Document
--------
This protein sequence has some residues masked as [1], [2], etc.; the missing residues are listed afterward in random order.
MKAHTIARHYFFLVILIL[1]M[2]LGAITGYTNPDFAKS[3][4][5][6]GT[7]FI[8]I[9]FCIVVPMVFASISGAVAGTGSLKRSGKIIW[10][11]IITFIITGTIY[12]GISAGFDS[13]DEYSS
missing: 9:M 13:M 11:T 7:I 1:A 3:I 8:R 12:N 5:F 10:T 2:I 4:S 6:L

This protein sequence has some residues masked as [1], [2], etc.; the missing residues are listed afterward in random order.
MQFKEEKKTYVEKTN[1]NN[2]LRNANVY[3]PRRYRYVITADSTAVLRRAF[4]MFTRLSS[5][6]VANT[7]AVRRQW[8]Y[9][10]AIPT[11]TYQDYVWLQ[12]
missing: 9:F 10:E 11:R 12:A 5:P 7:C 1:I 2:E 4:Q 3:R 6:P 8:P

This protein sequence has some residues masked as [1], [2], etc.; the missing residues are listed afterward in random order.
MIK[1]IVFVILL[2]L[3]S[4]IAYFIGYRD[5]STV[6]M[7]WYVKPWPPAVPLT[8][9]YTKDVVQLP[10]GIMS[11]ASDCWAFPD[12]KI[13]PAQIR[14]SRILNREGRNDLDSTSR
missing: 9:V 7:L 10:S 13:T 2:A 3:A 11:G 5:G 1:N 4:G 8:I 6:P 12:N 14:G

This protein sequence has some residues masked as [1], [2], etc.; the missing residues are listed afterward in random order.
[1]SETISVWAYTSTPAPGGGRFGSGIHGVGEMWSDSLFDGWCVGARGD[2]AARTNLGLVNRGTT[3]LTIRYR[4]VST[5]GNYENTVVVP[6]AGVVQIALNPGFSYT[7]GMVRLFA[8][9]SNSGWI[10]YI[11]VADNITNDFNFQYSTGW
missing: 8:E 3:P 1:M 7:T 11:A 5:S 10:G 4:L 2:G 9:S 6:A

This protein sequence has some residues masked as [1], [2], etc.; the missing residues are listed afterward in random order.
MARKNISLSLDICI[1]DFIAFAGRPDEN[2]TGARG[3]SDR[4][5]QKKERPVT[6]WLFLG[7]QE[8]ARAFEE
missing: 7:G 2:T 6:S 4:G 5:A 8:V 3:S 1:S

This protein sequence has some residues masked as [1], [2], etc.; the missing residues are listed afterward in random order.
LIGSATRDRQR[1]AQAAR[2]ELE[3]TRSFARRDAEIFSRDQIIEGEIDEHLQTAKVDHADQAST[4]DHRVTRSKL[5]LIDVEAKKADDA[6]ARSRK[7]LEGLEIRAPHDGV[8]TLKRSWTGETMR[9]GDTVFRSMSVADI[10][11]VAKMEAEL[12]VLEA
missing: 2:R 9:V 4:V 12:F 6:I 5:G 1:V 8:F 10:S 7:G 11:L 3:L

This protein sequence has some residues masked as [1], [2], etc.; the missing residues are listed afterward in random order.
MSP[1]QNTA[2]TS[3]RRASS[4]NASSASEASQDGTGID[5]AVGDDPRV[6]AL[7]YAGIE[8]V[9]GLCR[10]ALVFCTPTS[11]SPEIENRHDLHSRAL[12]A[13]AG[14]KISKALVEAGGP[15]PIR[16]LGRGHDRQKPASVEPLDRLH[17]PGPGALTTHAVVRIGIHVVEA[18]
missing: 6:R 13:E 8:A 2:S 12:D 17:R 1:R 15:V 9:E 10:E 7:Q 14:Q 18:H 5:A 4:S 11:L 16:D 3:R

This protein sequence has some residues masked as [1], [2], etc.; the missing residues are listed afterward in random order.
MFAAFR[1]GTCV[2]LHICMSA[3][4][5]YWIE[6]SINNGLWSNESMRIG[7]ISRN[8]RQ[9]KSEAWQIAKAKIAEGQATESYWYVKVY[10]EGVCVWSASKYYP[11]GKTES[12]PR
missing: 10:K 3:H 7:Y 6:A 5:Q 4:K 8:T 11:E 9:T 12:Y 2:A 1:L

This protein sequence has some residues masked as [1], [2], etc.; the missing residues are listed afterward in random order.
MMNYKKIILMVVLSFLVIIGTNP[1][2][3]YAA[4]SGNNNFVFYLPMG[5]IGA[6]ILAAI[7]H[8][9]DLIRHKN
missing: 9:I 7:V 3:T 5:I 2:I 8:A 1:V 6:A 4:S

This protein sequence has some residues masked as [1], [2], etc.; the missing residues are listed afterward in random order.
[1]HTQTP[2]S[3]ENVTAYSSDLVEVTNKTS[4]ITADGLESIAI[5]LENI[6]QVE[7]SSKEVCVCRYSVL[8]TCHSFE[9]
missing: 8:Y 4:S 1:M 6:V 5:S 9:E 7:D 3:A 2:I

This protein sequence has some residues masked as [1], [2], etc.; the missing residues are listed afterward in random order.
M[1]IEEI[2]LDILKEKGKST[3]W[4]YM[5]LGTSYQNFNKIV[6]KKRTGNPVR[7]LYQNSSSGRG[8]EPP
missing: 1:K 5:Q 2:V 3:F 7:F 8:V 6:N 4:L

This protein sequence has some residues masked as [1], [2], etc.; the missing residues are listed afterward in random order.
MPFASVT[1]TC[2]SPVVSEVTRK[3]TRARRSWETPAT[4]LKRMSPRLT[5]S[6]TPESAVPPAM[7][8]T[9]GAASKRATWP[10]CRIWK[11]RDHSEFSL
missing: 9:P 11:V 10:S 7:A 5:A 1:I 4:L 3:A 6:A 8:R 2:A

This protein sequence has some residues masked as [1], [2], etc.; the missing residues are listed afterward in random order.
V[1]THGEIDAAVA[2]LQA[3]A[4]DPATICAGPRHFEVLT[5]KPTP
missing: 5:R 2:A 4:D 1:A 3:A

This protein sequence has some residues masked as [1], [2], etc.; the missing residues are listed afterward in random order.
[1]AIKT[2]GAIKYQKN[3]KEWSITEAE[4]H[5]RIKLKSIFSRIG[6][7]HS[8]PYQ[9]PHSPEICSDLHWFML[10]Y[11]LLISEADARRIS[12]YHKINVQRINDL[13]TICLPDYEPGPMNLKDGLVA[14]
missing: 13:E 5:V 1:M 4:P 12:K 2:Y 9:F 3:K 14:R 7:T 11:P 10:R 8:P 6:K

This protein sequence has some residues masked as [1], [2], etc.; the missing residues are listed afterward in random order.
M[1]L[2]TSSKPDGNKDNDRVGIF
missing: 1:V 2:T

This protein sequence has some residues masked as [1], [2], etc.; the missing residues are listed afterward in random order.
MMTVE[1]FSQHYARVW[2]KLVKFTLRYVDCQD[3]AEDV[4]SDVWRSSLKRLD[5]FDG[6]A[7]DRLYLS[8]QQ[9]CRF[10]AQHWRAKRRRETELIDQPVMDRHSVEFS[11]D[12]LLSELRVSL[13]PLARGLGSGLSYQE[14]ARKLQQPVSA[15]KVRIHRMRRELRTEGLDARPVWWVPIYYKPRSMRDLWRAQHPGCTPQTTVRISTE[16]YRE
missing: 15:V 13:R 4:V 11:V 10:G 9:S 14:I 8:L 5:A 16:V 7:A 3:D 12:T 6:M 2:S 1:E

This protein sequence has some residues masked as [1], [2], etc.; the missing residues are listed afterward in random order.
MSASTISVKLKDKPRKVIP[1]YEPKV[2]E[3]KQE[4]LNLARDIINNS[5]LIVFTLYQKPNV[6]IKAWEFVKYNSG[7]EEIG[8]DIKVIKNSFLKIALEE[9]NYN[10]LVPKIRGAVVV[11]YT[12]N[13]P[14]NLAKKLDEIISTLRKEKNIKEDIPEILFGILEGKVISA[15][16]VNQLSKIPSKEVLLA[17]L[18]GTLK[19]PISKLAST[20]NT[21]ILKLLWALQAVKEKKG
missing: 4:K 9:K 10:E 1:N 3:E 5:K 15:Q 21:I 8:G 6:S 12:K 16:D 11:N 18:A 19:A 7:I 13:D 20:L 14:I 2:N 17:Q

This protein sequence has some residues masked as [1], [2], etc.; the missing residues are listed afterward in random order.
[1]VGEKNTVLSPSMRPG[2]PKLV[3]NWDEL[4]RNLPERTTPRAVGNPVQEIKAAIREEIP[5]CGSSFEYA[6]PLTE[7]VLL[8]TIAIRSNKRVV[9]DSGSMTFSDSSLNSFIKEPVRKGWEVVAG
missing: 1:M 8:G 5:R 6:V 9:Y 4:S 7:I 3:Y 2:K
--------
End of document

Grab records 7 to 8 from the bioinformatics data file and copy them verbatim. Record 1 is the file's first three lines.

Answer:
This protein sequence has some residues masked as [1], [2], etc.; the missing residues are listed afterward in random order.
MSP[1]QNTA[2]TS[3]RRASS[4]NASSASEASQDGTGID[5]AVGDDPRV[6]AL[7]YAGIE[8]V[9]GLCR[10]ALVFCTPTS[11]SPEIENRHDLHSRAL[12]A[13]AG[14]KISKALVEAGGP[15]PIR[16]LGRGHDRQKPASVEPLDRLH[17]PGPGALTTHAVVRIGIHVVEA[18]
missing: 6:R 13:E 8:A 2:S 12:D 17:R 1:R 15:V 9:E 10:E 7:Q 14:Q 18:H 5:A 4:S 11:L 16:D 3:R

This protein sequence has some residues masked as [1], [2], etc.; the missing residues are listed afterward in random order.
MFAAFR[1]GTCV[2]LHICMSA[3][4][5]YWIE[6]SINNGLWSNESMRIG[7]ISRN[8]RQ[9]KSEAWQIAKAKIAEGQATESYWYVKVY[10]EGVCVWSASKYYP[11]GKTES[12]PR
missing: 10:K 3:H 7:Y 6:A 5:Q 4:K 8:T 11:E 9:T 12:Y 2:A 1:L